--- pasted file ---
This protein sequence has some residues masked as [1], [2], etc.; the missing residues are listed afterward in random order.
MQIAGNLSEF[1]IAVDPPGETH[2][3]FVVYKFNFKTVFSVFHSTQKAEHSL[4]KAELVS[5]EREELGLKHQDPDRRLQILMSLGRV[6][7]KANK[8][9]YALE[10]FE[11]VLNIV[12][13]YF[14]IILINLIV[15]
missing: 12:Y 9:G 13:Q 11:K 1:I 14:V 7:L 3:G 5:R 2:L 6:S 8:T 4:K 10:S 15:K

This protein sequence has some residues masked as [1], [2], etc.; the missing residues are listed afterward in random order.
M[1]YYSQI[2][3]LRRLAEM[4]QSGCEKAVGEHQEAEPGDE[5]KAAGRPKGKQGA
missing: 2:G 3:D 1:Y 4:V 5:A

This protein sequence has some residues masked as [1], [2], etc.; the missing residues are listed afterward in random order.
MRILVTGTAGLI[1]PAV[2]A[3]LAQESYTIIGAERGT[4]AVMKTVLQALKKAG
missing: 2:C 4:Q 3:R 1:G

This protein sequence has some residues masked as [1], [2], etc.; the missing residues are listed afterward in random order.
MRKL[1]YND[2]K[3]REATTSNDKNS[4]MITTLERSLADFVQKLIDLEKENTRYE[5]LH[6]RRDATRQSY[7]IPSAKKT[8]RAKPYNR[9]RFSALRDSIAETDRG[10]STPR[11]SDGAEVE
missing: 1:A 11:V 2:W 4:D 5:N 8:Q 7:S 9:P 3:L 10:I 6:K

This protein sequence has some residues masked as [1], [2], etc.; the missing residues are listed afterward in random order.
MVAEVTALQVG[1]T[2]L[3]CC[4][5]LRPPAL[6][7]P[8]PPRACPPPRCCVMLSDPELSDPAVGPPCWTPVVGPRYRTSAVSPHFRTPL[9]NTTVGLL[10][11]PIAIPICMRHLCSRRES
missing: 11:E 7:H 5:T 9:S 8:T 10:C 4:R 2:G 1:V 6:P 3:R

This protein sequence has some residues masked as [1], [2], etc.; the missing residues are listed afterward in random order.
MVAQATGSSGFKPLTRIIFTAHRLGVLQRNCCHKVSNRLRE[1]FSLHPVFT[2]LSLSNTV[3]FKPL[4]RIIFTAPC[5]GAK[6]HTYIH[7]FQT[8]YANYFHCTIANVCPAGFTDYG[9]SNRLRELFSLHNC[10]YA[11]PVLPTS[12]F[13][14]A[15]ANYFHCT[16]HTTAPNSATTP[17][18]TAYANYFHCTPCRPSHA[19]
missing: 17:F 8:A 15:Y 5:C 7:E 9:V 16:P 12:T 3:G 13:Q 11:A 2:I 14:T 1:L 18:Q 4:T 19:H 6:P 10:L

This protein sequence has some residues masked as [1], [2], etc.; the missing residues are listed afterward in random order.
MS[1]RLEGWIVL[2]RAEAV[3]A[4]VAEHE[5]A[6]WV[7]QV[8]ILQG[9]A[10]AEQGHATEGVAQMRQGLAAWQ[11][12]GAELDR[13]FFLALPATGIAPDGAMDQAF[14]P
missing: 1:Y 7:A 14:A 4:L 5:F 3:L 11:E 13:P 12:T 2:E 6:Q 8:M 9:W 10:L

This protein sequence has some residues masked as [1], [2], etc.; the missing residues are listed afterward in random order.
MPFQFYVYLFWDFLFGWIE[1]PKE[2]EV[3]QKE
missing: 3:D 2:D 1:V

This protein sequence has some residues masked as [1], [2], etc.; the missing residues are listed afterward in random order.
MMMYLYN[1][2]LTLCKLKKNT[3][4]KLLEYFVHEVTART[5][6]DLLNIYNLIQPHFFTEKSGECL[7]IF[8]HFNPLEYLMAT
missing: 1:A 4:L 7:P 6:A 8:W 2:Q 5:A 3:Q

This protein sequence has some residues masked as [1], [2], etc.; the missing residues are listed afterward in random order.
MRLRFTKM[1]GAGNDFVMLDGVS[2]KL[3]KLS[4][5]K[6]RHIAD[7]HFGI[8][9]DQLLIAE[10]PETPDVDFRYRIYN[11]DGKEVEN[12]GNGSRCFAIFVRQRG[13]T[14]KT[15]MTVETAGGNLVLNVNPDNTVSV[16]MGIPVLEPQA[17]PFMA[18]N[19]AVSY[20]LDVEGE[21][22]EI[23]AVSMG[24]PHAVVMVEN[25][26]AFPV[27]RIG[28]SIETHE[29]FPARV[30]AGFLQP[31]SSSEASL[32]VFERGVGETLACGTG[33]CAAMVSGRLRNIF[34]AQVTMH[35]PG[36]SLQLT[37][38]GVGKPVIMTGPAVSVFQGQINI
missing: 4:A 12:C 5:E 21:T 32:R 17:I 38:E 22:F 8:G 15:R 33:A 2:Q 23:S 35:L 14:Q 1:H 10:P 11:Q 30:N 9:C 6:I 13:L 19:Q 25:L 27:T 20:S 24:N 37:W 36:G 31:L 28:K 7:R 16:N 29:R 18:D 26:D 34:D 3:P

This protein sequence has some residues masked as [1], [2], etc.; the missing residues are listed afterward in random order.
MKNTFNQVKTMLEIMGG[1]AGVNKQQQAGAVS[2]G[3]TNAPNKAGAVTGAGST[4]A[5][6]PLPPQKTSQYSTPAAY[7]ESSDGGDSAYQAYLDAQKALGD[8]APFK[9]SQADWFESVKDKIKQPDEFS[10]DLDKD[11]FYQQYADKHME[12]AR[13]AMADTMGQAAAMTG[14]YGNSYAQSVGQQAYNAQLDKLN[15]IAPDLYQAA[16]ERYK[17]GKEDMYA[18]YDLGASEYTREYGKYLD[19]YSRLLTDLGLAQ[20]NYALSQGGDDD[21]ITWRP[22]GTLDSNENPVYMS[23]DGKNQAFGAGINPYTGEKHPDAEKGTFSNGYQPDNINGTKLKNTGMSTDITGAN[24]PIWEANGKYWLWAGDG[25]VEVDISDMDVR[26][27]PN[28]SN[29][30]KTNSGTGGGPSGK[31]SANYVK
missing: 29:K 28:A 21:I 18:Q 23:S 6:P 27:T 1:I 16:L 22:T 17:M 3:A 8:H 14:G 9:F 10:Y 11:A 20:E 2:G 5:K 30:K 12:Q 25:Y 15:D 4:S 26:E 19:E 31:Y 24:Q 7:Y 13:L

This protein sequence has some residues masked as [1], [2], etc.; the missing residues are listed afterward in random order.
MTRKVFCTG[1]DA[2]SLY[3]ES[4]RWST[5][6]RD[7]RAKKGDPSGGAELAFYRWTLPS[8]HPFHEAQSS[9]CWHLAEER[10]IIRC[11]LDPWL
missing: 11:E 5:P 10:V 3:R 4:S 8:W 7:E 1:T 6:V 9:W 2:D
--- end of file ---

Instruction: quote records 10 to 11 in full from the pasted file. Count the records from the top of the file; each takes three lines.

This protein sequence has some residues masked as [1], [2], etc.; the missing residues are listed afterward in random order.
MRLRFTKM[1]GAGNDFVMLDGVS[2]KL[3]KLS[4][5]K[6]RHIAD[7]HFGI[8][9]DQLLIAE[10]PETPDVDFRYRIYN[11]DGKEVEN[12]GNGSRCFAIFVRQRG[13]T[14]KT[15]MTVETAGGNLVLNVNPDNTVSV[16]MGIPVLEPQA[17]PFMA[18]N[19]AVSY[20]LDVEGE[21][22]EI[23]AVSMG[24]PHAVVMVEN[25][26]AFPV[27]RIG[28]SIETHE[29]FPARV[30]AGFLQP[31]SSSEASL[32]VFERGVGETLACGTG[33]CAAMVSGRLRNIF[34]AQVTMH[35]PG[36]SLQLT[37][38]GVGKPVIMTGPAVSVFQGQINI
missing: 4:A 12:C 5:E 21:T 32:R 17:I 38:E 22:F 8:G 15:R 33:A 2:Q 23:S 35:L 14:Q 1:H 10:P 11:Q 30:N 9:C 6:I 13:L 19:Q 25:L 27:T 20:S 24:N 37:W 36:G 31:L 28:K 7:R 16:N 29:R 18:D 26:D 34:D 3:P

This protein sequence has some residues masked as [1], [2], etc.; the missing residues are listed afterward in random order.
MKNTFNQVKTMLEIMGG[1]AGVNKQQQAGAVS[2]G[3]TNAPNKAGAVTGAGST[4]A[5][6]PLPPQKTSQYSTPAAY[7]ESSDGGDSAYQAYLDAQKALGD[8]APFK[9]SQADWFESVKDKIKQPDEFS[10]DLDKD[11]FYQQYADKHME[12]AR[13]AMADTMGQAAAMTG[14]YGNSYAQSVGQQAYNAQLDKLN[15]IAPDLYQAA[16]ERYK[17]GKEDMYA[18]YDLGASEYTREYGKYLD[19]YSRLLTDLGLAQ[20]NYALSQGGDDD[21]ITWRP[22]GTLDSNENPVYMS[23]DGKNQAFGAGINPYTGEKHPDAEKGTFSNGYQPDNINGTKLKNTGMSTDITGAN[24]PIWEANGKYWLWAGDG[25]VEVDISDMDVR[26][27]PN[28]SN[29][30]KTNSGTGGGPSGK[31]SANYVK
missing: 29:K 28:A 21:I 18:Q 23:S 6:P 27:T 1:I 16:L 22:T 17:M 3:A 8:H 14:G 9:F 10:Y 11:A 20:E 2:G 5:K 30:K 12:Q 25:Y 15:D 4:S 26:E 19:E 31:Y 24:Q 7:Y 13:L